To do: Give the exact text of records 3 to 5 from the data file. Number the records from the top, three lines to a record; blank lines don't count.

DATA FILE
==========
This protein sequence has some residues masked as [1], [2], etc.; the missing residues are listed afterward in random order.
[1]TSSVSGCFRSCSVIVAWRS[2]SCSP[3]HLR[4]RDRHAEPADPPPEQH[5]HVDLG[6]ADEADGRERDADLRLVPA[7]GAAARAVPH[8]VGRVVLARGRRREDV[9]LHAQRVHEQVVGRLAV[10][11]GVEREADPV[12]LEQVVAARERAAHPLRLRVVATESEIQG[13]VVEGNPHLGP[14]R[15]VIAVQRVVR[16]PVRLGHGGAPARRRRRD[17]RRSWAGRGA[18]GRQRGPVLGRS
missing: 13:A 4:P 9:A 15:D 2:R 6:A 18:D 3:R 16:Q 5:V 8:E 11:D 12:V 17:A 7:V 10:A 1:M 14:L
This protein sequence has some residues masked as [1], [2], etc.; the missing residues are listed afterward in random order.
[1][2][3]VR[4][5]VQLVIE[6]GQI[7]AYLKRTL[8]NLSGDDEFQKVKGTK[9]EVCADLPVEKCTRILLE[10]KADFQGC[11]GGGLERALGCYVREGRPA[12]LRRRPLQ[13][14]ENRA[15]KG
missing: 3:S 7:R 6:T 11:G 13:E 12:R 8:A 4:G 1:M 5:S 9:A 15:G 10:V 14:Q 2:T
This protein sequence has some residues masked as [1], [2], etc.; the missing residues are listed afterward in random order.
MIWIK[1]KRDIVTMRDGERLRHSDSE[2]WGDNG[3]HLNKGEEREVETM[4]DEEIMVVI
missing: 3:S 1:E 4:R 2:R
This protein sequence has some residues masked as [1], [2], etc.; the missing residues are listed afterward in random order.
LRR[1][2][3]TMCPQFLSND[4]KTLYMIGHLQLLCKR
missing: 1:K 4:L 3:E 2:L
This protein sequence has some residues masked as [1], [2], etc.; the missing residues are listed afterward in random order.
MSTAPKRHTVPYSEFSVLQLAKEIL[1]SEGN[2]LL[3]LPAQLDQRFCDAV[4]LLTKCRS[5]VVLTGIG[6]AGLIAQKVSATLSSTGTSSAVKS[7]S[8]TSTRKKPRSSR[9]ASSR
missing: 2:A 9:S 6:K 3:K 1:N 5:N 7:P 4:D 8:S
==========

This protein sequence has some residues masked as [1], [2], etc.; the missing residues are listed afterward in random order.
MIWIK[1]KRDIVTMRDGERLRHSDSE[2]WGDNG[3]HLNKGEEREVETM[4]DEEIMVVI
missing: 3:S 1:E 4:R 2:R
This protein sequence has some residues masked as [1], [2], etc.; the missing residues are listed afterward in random order.
LRR[1][2][3]TMCPQFLSND[4]KTLYMIGHLQLLCKR
missing: 1:K 4:L 3:E 2:L
This protein sequence has some residues masked as [1], [2], etc.; the missing residues are listed afterward in random order.
MSTAPKRHTVPYSEFSVLQLAKEIL[1]SEGN[2]LL[3]LPAQLDQRFCDAV[4]LLTKCRS[5]VVLTGIG[6]AGLIAQKVSATLSSTGTSSAVKS[7]S[8]TSTRKKPRSSR[9]ASSR
missing: 2:A 9:S 6:K 3:K 1:N 5:N 7:P 4:D 8:S